Despite loss, new CEO says UTi Worldwide is past 'turning point'

Despite loss, new CEO says UTi Worldwide is past 'turning point'

Less than a day after CEO and board member Eric W. Kirchner resigned, logistics operator UTi Worldwide posted weaker-than-expected results for its third quarter, reporting a $34 million net loss on a 6.6 percent year-over-year drop in revenue to $1.08 billion.

The CEO resignation and deeper losses came a week after UTi Worldwide was reported by Bloomberg to be in acquisition talks with Norwegian logistics operator DSV Air & Sea Holding A/S. Both companies admitted holding “exploratory talks” but said they went no further.

Industry analysts believe UTi Worldwide remains a likely takeover candidate, and are relatively bullish on its long-term prospects. “There’s a lot of good value in this company,” Satish Jindel, president of transportation research firm SJ Consulting Group, said.

“UTi Worldwide’s earnings are being read a lot more critically than they should be by people not familiar with the business,” he said. “The decline in revenue is primarily because of currency fluctuations, and that’s something no company has any control over.”

UTi’s net revenue dropped 3.1 percent year-over-year to $381 million in the quarter, but on a constant currency basis rose 0.1 percent. “So many global companies see revenue drop down because of currency markets,” said Jindel. “That needs to be pointed out.”

Other factors did contribute to the company’s losses. Kirchner’s successor as CEO, Edward G. Feitzinger, said service issues and billing challenges connected to the rollout of its freight forwarding system in the U.S. “adversely impacted” third-quarter forwarding revenue.

Feitzinger, who joined UTi in 2009, also mentioned $11 million in “temporary” costs. A customer bankruptcy also cost UTi $19.6 million, the company said Dec. 9. UTi paid an additional $4.1 million in severance and other charges. Those costs helped more than triple the company’s loss from $9.1 million a year ago to this quarter’s $34 million.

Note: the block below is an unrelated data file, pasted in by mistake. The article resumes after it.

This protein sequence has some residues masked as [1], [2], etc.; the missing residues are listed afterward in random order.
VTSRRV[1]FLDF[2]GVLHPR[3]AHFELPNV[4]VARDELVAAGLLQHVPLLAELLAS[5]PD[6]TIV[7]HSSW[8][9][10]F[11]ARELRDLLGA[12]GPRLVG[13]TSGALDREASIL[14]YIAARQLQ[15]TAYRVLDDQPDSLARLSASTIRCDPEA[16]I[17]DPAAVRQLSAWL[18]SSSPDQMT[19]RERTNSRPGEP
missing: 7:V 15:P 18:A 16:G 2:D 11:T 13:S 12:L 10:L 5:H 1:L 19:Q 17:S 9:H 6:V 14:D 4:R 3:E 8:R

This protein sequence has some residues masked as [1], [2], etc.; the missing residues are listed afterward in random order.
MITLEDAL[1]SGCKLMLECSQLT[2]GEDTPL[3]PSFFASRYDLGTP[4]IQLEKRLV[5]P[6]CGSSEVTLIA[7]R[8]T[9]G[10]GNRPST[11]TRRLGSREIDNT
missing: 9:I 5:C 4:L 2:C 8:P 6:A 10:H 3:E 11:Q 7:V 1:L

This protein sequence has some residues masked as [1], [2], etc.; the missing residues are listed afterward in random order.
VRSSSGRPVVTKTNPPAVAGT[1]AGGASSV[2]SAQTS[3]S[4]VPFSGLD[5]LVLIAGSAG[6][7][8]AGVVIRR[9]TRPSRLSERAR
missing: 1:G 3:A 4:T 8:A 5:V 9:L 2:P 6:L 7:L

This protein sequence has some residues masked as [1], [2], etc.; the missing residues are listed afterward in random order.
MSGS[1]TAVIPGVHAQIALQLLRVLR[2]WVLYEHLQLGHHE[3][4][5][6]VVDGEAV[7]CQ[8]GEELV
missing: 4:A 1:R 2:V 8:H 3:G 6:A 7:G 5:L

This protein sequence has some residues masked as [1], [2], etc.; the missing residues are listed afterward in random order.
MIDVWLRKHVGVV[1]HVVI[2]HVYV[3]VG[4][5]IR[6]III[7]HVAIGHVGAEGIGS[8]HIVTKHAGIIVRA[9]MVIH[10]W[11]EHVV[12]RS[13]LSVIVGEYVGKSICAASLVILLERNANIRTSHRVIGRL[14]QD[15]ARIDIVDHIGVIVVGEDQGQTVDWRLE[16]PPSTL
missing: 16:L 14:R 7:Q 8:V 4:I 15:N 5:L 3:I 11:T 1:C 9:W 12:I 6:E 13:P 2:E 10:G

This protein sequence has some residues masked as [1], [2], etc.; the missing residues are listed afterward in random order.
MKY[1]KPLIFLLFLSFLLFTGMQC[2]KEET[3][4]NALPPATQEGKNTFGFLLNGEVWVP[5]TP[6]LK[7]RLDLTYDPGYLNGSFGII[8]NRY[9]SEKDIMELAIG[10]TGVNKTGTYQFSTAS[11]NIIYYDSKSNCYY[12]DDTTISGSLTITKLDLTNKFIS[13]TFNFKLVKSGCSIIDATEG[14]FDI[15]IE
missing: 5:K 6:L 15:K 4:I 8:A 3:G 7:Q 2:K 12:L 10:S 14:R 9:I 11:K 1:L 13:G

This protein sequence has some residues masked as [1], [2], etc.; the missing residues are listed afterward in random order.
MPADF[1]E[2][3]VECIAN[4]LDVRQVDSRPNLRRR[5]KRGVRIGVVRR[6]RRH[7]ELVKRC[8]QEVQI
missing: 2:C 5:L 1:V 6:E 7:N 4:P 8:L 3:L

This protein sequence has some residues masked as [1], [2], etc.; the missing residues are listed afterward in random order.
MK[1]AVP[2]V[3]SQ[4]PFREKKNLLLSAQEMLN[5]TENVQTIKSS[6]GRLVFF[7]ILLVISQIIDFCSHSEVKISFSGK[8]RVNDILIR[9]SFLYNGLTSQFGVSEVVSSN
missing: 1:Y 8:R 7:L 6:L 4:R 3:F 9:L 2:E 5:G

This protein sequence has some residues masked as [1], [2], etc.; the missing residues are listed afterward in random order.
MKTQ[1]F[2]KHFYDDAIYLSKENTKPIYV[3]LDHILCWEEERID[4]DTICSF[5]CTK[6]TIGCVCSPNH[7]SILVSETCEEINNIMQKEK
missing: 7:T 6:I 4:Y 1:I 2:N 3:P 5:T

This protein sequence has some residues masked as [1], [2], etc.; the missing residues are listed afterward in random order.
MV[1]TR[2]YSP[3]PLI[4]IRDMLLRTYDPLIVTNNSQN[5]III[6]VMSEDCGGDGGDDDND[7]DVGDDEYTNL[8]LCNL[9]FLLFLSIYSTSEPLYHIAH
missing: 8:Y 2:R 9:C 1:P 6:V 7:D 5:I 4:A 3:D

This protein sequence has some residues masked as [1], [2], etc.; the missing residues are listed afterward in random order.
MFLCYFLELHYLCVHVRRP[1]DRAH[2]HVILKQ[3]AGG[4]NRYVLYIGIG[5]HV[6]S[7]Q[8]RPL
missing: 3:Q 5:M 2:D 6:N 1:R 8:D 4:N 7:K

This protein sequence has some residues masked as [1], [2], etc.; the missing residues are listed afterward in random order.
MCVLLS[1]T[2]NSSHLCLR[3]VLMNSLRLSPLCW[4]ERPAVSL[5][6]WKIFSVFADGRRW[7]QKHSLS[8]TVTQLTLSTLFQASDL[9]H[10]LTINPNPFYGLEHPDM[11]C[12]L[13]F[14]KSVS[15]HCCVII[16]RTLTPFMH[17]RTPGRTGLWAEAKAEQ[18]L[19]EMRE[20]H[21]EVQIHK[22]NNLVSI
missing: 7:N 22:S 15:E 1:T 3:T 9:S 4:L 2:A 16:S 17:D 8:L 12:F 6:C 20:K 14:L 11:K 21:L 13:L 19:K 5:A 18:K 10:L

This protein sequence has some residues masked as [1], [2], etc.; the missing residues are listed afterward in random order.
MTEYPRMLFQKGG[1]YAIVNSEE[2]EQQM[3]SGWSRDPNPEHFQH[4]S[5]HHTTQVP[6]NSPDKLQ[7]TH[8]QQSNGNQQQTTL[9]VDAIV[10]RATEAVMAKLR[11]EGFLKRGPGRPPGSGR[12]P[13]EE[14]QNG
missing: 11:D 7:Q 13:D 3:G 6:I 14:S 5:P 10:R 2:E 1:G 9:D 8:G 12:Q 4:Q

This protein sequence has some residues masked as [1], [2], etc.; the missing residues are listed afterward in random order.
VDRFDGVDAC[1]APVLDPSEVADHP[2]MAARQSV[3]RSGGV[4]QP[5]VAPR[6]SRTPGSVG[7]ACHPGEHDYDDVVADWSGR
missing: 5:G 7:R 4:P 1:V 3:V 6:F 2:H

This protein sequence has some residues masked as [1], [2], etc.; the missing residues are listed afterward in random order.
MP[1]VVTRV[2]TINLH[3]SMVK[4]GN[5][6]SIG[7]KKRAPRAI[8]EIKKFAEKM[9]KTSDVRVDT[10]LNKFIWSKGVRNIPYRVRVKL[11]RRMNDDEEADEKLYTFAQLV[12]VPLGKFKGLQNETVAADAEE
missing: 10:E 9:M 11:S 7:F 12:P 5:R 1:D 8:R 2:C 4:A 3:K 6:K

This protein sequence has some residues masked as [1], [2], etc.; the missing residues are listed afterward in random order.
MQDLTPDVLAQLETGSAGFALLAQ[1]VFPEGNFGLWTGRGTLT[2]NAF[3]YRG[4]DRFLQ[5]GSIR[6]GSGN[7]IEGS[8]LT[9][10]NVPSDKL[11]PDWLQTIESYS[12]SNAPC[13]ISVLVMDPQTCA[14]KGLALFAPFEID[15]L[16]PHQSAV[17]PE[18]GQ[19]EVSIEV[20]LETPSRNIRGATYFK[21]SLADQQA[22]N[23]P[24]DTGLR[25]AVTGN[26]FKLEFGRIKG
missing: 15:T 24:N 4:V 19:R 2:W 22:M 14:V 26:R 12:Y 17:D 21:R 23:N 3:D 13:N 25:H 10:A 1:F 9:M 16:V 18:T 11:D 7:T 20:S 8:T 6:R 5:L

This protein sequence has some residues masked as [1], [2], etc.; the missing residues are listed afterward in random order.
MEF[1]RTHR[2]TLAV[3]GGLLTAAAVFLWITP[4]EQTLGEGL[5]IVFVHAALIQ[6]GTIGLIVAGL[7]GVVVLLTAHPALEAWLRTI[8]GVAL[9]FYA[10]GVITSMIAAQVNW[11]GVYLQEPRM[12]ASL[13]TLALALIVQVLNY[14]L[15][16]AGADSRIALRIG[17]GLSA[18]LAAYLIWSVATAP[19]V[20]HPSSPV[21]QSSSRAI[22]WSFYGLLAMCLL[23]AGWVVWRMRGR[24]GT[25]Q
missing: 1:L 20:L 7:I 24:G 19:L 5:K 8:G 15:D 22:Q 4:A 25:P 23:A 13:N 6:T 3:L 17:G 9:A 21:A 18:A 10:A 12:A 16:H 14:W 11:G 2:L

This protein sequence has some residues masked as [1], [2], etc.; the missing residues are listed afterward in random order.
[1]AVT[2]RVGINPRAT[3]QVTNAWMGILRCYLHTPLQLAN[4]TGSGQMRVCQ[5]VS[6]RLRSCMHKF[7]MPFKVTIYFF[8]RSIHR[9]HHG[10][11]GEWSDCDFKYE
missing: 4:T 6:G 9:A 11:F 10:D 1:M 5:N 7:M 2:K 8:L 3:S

The Long Beach, California-based company gave no reason for Kirchner’s departure, but UTi Worldwide posted losses in three out of the six years the former UPS executive was CEO. Gross revenue dropped 3.6 percent to $4.4 billion in its fiscal year that ended last January.

Kirchner’s tenure coincided with a weak recovery from the global financial crisis and recession. Over the past six years, UTi has worked to transform its business processes and build a global freight forwarding information technology system, 1VIEW.

The good news is, that IT system is now mostly in place and should be completed before the end of this fiscal year, the company said. Feitzinger called the latest quarter a turning point. “Air freight kilos improved on a year-over-year basis for the month of October,” he said.

“With the rollout of its 1VIEW system for global freight forwarding largely complete and margin expansion ahead, we believe UTi's results should continue to improve,” David G. Ross, a managing director at equity research firm Stifel, said in a Dec. 9 note to investors.

“UTi is an attractive asset to anyone looking to establish a global presence in freight forwarding and/or contract logistics,” Ross said. He noted UTi’s footprint in the U.S. as well as links from the U.S. to other major markets and “significant” margin expansion potential.

“In addition, the global airfreight market has strengthened this fall, and forwarding pricing appears to be improving, which is a positive development for the company after years of declining revenues and yield pressure in airfreight,” Ross said in his investor letter.

“I think within a year this company will be acquired by someone,” Jindel said in an interview. “It will be good for the company and for the buyer too.”

Contact William B. Cassidy at wcassidy@joc.com and follow him on Twitter: @wbcassidy_joc